Once you do build a portfolio, you need to find a place to host them. It can be on your personal website, on Github or even websites like Codepen. Any of these can act as a portfolio site; in fact nowadays when you apply for a job on the company’s website they will usually give you enough space or fields to list a few portfolio websites, so make sure you make use of those fields.

As for what counts as a “decent” amount, that’s a little tough to answer. “As many as you can” isn’t really what you want to hear. If I were a recruiter (which is usually a non-technical person) I would say enough to click around your portfolio for a minute or two. I would be satisfied to at least see that the “portfolio” field is not empty. Once your application moves on to a developer however, I would like to see some variation. For example, if you’ve completed say a dozen of easy LeetCode problems, that’d be great but I’d also like to see your UI skills. What’s your reasoning when creating classes and IDs in HTML? Do you know about the “C” in CSS? The opposite is true: you’ve built some lovely UIs but do you know how to use let vs const?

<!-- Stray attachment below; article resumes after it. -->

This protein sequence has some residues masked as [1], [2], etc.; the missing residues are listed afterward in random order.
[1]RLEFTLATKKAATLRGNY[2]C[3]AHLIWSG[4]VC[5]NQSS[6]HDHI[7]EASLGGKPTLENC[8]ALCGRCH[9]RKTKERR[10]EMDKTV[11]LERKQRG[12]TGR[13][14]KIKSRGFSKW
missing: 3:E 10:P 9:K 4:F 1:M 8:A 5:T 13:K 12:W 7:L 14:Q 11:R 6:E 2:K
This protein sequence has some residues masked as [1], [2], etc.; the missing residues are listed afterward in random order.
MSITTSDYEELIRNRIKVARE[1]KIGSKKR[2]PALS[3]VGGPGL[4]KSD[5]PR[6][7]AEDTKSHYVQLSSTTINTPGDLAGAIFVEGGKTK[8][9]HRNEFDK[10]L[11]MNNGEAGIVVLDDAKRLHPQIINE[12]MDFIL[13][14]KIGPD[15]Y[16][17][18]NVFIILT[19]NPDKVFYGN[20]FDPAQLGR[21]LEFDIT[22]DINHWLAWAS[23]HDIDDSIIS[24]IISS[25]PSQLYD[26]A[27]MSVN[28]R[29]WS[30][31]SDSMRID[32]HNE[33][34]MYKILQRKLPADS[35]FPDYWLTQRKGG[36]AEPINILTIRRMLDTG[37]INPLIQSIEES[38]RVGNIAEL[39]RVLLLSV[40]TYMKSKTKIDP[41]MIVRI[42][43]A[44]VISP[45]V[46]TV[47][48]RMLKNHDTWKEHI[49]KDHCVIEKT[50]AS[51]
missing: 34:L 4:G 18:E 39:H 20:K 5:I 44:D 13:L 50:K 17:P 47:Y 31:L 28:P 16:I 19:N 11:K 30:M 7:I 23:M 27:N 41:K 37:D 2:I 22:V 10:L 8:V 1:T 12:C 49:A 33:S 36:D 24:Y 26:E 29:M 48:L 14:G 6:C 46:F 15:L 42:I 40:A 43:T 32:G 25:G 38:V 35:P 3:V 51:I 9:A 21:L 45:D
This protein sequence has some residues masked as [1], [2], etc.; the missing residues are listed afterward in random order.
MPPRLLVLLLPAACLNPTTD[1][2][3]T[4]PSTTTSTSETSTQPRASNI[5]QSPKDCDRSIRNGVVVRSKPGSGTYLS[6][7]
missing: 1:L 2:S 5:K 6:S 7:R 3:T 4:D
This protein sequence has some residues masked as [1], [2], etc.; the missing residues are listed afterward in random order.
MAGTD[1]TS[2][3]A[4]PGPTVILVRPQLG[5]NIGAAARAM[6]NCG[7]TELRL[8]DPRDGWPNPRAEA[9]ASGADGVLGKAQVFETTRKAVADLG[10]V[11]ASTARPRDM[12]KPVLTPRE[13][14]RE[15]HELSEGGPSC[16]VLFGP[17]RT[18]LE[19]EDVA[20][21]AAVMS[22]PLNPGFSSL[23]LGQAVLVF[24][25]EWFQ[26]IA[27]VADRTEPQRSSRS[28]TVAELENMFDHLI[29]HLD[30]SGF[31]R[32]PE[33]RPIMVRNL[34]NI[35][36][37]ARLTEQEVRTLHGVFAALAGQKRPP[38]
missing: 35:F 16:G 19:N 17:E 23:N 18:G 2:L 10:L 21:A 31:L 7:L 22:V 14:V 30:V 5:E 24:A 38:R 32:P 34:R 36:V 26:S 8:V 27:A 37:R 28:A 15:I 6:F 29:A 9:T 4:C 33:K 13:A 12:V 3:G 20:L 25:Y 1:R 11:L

The point is, try showing a mix of skills in your portfolio. Just enough to cover the most important bits mentioned in the previous point and you’ll be way ahead of most people.

Know how to read other people’s code

When you get hired for a developer position, it is almost guaranteed that you’ll be part of a project that’s already been in production for a while. That means among other things, plenty of spaghetti code that has been touched by every developer and their grandma. You’re generally expected to be productive immediately, but really there’s an understanding (and with good reason) that you’ll need some time to get familiar with the code, that’s usually a week or so. In time you will work on enough features that you’ll understand what most of the app does.